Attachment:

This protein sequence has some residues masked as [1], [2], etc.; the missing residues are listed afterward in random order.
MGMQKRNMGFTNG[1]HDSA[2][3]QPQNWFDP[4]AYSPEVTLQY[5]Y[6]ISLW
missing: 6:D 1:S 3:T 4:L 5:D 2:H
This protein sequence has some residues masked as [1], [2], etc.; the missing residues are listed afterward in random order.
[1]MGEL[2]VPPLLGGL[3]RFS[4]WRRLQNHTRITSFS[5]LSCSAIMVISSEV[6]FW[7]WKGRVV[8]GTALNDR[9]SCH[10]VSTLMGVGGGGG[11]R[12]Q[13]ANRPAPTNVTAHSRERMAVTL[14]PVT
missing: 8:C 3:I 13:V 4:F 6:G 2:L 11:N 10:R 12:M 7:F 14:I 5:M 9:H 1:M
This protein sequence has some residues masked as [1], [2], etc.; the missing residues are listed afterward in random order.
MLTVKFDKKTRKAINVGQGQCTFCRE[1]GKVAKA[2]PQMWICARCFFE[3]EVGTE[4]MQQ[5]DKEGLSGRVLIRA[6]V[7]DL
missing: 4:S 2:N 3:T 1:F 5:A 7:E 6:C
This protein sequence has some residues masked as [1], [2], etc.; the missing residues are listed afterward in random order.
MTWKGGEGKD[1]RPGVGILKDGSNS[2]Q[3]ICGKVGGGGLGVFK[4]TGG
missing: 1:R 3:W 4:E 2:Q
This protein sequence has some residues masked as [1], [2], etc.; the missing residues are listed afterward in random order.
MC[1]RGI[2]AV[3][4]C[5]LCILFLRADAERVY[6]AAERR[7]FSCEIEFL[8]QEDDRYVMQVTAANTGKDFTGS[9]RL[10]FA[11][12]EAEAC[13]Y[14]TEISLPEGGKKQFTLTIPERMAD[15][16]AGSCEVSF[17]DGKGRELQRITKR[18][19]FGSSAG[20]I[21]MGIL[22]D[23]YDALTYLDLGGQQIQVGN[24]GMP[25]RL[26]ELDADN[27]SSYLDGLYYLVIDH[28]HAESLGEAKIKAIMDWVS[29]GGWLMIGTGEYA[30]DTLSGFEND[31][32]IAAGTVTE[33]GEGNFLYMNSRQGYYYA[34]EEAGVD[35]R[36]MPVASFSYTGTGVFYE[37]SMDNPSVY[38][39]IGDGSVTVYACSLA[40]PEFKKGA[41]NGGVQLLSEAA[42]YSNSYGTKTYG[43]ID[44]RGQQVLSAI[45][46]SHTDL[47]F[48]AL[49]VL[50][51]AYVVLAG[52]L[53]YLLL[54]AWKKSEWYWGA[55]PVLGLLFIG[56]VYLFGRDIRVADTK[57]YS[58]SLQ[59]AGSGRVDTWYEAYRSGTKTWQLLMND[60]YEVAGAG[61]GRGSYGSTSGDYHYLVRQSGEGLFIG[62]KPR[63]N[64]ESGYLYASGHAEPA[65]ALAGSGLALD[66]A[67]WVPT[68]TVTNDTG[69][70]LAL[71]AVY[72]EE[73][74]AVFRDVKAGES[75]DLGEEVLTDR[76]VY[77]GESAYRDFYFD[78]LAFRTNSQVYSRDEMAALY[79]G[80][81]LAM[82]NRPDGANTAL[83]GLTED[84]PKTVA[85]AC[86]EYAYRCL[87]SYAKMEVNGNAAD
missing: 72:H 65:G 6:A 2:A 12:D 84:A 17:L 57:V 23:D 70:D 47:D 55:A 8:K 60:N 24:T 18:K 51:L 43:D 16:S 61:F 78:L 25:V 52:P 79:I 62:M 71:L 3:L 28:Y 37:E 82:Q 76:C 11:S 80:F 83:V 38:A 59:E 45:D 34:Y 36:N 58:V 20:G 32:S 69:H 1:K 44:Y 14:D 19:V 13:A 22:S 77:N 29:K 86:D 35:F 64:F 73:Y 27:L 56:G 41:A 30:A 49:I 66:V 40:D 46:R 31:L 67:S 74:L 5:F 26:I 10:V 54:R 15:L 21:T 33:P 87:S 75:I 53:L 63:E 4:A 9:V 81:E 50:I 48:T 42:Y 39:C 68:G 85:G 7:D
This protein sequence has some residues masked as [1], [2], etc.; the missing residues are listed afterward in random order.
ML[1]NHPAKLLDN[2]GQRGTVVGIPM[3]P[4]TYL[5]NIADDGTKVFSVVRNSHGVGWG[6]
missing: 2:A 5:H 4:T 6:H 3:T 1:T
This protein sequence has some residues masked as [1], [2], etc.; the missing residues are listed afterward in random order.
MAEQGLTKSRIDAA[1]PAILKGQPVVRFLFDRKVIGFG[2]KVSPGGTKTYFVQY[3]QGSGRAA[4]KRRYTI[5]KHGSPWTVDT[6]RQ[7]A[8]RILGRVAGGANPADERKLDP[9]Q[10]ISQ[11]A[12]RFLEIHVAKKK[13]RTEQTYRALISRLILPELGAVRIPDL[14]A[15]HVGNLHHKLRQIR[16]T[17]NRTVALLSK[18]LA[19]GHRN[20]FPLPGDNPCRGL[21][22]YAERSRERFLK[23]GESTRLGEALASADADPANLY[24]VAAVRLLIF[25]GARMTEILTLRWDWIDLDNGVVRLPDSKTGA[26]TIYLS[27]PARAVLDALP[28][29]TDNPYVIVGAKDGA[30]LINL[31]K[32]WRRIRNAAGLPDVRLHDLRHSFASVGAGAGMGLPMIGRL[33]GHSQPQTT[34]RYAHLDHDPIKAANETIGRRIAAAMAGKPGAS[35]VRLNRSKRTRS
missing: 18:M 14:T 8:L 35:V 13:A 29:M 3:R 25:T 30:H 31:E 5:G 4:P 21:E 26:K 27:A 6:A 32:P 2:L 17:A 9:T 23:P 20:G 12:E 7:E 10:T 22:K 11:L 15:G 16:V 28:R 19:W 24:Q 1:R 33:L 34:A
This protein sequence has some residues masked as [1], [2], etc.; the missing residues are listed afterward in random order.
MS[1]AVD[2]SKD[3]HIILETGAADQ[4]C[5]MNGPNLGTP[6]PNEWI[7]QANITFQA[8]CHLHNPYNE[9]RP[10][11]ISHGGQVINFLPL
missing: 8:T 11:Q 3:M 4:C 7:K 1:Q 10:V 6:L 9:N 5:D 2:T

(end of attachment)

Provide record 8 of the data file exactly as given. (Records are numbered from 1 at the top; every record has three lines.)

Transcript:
This protein sequence has some residues masked as [1], [2], etc.; the missing residues are listed afterward in random order.
MS[1]AVD[2]SKD[3]HIILETGAADQ[4]C[5]MNGPNLGTP[6]PNEWI[7]QANITFQA[8]CHLHNPYNE[9]RP[10][11]ISHGGQVINFLPL
missing: 8:T 11:Q 3:M 4:C 7:K 1:Q 10:V 6:L 9:N 5:D 2:T